15 Total 22 staff were approached; one declined and one no opportunity to observe; 19.5 hours 20 actual observations made across 2 campuses of one NHS Trust 20/20 tube feeding steps followed such as preparing equipment, good hand washing; testing pH; double checking of EBM 20/20 practised developmental care such as containment holding, supportive positioning of premature infants 7/20 utilised NNS during tube feeding; 8/20 observed infants’ feeding/behaviour cues; 6/20 responded these cues 9/20 recorded the pacifier use (discussion/asking permission) Findings Collaboration for Leadership in Applied Health Research and Care for Nottinghamshire, Derbyshire and Lincolnshire CLAHRC NDL

16 Three themes emerged from the data analysis: 1) task orientated versus-baby led nursing 2) developmental care practice 3) knowledge and application of NNS during tube feeding in premature infants Identified themes Collaboration for Leadership in Applied Health Research and Care for Nottinghamshire, Derbyshire and Lincolnshire CLAHRC NDL

17 Theme 1-task orientated versus-baby led nursing Staff W prepared feeding equipment, milk, tested pH from the nasogastric tube and started gravity feed while Baby J (GA 31+) was 32+5 days old, awake, rooting eagerly with mouth wide open: it tried to suck on its own finger fist; then turning its head aiming to reach Staff W’s finger Staff A did cares for Baby A first, this involved changing baby’s nappy and clothes. Staff A then commenced the tube feeding after checking the position of the tube. The baby was awake and alert, staff A did not seem to notice. Examples of the three themes Collaboration for Leadership in Applied Health Research and Care for Nottinghamshire, Derbyshire and Lincolnshire CLAHRC NDL

18 Theme 2- developmental care practice Staff C talked to Baby C and looked at it at feeding time; Baby C was sucking on a dummy prior to tube feeding but it fell out of its mouth and Staff C didn’t put the dummy back into Baby C’s mouth instead She held its hand at feeding time. Staff P talked to the baby and put it in a supportive position; did containment holding; she was looking at the baby all the time while she stroked the baby’s chin and cheek during feeding… Examples of the three themes Collaboration for Leadership in Applied Health Research and Care for Nottinghamshire, Derbyshire and Lincolnshire CLAHRC NDL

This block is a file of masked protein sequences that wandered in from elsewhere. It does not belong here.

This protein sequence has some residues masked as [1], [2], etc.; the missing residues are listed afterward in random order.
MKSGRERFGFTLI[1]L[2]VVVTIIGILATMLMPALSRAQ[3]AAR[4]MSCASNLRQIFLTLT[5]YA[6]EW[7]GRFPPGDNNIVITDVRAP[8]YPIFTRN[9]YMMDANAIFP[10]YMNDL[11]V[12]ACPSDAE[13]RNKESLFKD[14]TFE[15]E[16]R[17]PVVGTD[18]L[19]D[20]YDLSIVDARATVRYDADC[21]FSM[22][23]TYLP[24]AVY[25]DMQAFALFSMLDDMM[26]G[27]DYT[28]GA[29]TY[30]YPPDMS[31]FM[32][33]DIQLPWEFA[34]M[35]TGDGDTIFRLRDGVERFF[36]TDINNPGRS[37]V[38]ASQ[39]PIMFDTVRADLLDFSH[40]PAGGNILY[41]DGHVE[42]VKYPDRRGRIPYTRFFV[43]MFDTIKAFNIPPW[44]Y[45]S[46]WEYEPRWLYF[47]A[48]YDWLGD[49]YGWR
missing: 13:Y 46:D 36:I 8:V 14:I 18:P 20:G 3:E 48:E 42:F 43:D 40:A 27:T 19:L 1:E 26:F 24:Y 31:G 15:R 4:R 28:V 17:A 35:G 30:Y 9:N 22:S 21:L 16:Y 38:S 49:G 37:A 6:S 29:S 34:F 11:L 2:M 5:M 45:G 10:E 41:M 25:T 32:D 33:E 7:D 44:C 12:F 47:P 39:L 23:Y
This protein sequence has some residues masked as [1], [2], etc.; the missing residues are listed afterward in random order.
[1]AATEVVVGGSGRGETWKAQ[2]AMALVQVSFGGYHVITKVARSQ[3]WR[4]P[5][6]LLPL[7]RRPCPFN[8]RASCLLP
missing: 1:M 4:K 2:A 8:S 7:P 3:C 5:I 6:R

19 Theme 3 - knowledge and application of NNS during tube feeding in premature infants Staff E told me that a syringe feed would be given to Baby E if she was awake and inserted a small dummy into the baby’s mouth and it was sucking rhythmically and she told me that Baby E’s mother intended to breastfeed her baby Staff L did comment on the dummy found next to baby L’s cheek, though she did not put the dummy back into the baby’s mouth. She did the routine pH checking after manipulating the position of the tube and commenced the gravity feed. Baby L was chewing on the OGT and was alert but Staff L did not seem to notice this….’ More examples of the three themes Collaboration for Leadership in Applied Health Research and Care for Nottinghamshire, Derbyshire and Lincolnshire CLAHRC NDL

20 Role change Observed approximate 10% work force, different staff practice may vary, thus affecting the results “Hawthorn effect” staff may behave differently as being observed Aimed to capture “naturally occurring events” in the field though this method may be vulnerable to criticism of being subjective Validity issues- tried to address this by using external checkers for interpretation and to avoid bias Limitations of the study Collaboration for Leadership in Applied Health Research and Care for Nottinghamshire, Derbyshire and Lincolnshire CLAHRC NDL